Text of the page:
Seeing her standing in the polls dropping and a steady stream of criticism from her rivals, this week Hillary Clinton decided it was time to go on the attack. And it wasn’t subtle. The headlines read like a Fox special: When Hillary Attacks! But these attacks could easily spark a backlash that solidifies negative perceptions about her rather than weaken her rivals. It seems increasingly clear that Hillary’s angry and combative personality could present a real problem for her campaign.
In going on the offensive she attacked her perceived chief rival Barack Obama on a wide range of hot button issues like health care, Social Security, abortion, and gun control. But what made the news were not disputes about policy but her odd decision to go after Obama on “character issues.”
Most of the media, and the public, were stunned that a Clinton would raise the issue - this is not exactly solid ground given their history. But what turned a questionable tactic into fodder for an endless stream of jokes, cartoons, and incredulous blog posts was the campaign’s attempt to use Obama’s childhood aspirations as proof that he was just another ambitious and calculating politician.
I can’t possibly guess what it was she thought was to be gained in focusing on the childhood presidential ambitions of Obama. Hillary accusing Obama of being overly ambitious simply reminds voters of her own inflated sense of entitlement and calculating persona. Raising questions about his campaign finance activities or his evasive answers only reminds them of her terrible record on both fronts. This is not wise strategy.
But even her more policy orientated criticisms are problematic. Is a debate over whose health care plan includes a universal mandate really going to change voter’s minds? Will people believe that Obama is a closet moderate based on his voting “present” in the Illinois senate?A much more plausible motivation is emotional rather than tactical. Obama really gets under Hillary’s skin and her natural instinct is to hit back and hard. Democratic partisans also believe that failing to respond to attacks is what doomed John Kerry in the last election. When this widespread belief is combined with Hillary’s long history of wanting to ruthlessly attack her opponents it creates a powerful desire to abandon the Rose Garden style and turn to hand-to-hand combat.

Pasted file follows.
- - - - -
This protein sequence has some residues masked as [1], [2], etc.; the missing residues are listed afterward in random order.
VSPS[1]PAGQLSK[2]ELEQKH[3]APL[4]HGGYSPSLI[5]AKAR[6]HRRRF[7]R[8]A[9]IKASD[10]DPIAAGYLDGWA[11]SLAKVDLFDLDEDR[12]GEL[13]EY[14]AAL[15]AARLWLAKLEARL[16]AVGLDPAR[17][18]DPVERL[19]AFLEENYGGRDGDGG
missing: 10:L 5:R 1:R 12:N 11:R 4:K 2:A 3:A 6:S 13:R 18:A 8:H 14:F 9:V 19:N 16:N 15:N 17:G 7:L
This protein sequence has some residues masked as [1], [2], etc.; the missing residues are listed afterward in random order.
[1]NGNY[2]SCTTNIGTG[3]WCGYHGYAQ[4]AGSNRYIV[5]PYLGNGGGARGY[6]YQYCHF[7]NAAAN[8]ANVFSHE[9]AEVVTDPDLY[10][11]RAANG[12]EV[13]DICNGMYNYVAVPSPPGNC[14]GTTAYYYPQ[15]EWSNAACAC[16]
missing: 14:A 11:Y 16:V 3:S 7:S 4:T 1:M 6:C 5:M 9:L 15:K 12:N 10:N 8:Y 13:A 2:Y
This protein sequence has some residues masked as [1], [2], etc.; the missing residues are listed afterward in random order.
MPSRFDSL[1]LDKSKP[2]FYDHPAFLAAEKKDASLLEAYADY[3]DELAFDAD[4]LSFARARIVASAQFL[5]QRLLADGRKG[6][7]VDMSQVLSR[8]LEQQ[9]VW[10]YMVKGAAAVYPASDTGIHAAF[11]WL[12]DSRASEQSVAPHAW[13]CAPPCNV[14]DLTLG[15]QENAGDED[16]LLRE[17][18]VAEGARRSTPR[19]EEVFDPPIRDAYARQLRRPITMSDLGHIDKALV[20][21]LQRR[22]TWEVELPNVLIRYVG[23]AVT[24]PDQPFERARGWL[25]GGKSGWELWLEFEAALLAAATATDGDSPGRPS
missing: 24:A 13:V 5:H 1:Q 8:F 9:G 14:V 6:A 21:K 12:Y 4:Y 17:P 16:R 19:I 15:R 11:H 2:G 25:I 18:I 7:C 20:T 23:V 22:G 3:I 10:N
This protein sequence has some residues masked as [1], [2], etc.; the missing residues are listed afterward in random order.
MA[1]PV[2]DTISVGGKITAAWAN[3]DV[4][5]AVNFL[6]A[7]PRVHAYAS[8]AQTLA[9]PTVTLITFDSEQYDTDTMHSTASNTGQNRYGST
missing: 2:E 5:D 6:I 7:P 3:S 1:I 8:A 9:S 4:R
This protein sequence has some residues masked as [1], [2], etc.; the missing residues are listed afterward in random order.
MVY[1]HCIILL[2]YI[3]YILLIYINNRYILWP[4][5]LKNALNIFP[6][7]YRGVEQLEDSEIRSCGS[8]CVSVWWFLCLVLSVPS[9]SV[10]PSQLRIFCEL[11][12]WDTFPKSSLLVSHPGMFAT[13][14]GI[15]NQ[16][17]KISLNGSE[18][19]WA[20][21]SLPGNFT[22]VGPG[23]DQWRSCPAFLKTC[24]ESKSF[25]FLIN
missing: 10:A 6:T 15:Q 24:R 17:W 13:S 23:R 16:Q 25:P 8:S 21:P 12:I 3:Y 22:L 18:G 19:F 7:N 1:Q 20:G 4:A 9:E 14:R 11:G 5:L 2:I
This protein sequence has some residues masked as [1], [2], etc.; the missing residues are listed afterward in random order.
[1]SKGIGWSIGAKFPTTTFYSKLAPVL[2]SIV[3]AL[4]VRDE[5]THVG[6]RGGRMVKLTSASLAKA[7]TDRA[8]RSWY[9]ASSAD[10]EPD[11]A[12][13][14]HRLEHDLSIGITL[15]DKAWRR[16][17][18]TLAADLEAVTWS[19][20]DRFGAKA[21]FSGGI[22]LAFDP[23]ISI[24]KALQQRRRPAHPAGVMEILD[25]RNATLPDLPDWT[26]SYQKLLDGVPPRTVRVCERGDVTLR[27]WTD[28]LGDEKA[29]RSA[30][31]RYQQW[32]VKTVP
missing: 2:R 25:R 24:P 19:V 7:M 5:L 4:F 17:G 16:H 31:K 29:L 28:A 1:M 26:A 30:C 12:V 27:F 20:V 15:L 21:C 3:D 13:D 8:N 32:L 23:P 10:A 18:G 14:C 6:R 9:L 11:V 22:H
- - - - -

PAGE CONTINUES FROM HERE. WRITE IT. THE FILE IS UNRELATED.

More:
But she lacks the charm and skill needed to go negative without seeming harsh and vindictive. When Hillary responds forcefully or goes on the offensive her voice tends to rise and gains an often grating edge. The attack seems personal and off-putting. While voters often respond to attempts to lay out clear differences between candidates in stark or hard hitting terms, they recoil from attacks that seem too harsh or personal.
The dilemma for Hillary is that her early position as the clear national frontrunner and above the fray campaign style has been challenged by a string of polls showing her losing ground in key early states like Iowa and New Hampshire despite retaining large leads in national polls. The fear is that a loss in Iowa could shatter her frontrunner image and once the dam breaks all bets are off.
When the campaign was about her large national lead and her campaign’s discipline she was able to rise above it all. When her rivals turned their attacks on her directly, however, the temptation to respond proved too much. But this change in tactics doesn’t play to her strengths but her weaknesses. It puts the spotlight on her personality and risks solidifying her perception as the candidate of the ugly debates of the past. Enter Obama the idealist or Edwards the populist.
Hillary recently told audiences in Iowa that she wanted more than a “one night stand” but a “long term relationship.” It seems, however, that the reality of that long term commitment is beginning to sink in to voters as they see the less than charming side of their suitor.
Let’s hope they are smart enough to call off the engagement.